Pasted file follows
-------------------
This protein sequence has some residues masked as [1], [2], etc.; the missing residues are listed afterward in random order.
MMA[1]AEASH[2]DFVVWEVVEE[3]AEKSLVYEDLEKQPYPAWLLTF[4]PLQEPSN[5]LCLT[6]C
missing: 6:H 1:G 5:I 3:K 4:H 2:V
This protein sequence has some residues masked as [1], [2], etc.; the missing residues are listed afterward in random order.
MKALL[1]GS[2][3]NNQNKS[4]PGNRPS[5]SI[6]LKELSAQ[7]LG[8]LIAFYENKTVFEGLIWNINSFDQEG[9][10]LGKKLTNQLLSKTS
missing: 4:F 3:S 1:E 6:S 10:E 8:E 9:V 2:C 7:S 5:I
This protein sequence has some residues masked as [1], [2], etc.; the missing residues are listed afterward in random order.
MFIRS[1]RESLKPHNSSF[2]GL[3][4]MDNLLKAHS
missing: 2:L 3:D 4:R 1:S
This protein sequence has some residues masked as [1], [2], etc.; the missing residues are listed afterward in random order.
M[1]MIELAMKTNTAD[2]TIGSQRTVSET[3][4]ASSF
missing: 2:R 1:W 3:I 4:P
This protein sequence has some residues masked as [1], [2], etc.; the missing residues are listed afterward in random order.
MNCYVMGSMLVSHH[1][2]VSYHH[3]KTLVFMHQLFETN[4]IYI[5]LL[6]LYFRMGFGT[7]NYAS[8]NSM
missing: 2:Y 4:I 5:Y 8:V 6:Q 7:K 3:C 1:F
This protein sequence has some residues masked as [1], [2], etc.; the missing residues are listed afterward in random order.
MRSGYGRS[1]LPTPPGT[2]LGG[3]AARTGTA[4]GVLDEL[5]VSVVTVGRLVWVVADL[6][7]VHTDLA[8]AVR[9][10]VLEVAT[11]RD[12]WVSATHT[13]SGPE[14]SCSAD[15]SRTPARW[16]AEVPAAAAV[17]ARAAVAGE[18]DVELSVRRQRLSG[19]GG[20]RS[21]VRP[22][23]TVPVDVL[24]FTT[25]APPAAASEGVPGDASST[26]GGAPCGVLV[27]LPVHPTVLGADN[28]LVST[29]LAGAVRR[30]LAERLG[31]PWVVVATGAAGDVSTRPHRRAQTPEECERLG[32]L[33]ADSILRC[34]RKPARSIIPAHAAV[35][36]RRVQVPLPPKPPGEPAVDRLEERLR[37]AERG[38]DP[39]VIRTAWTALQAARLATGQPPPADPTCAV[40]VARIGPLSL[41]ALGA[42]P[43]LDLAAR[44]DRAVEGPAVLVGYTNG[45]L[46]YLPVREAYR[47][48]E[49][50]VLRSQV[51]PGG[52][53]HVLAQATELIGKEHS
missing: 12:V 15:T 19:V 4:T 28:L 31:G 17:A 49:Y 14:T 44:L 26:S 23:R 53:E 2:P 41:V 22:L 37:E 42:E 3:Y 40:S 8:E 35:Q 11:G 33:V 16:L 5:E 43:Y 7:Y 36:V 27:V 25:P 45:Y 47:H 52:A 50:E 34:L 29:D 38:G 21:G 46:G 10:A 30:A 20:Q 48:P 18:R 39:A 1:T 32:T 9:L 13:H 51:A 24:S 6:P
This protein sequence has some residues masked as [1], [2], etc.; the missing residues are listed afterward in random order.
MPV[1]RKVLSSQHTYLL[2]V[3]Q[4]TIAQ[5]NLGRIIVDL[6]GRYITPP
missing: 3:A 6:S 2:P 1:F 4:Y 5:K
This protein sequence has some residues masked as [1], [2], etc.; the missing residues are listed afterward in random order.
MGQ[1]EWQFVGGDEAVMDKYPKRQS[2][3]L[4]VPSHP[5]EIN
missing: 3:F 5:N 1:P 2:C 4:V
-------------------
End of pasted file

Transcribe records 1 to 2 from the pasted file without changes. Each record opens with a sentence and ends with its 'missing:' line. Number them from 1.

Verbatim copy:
This protein sequence has some residues masked as [1], [2], etc.; the missing residues are listed afterward in random order.
MMA[1]AEASH[2]DFVVWEVVEE[3]AEKSLVYEDLEKQPYPAWLLTF[4]PLQEPSN[5]LCLT[6]C
missing: 6:H 1:G 5:I 3:K 4:H 2:V
This protein sequence has some residues masked as [1], [2], etc.; the missing residues are listed afterward in random order.
MKALL[1]GS[2][3]NNQNKS[4]PGNRPS[5]SI[6]LKELSAQ[7]LG[8]LIAFYENKTVFEGLIWNINSFDQEG[9][10]LGKKLTNQLLSKTS
missing: 4:F 3:S 1:E 6:S 10:E 8:E 9:V 2:C 7:S 5:I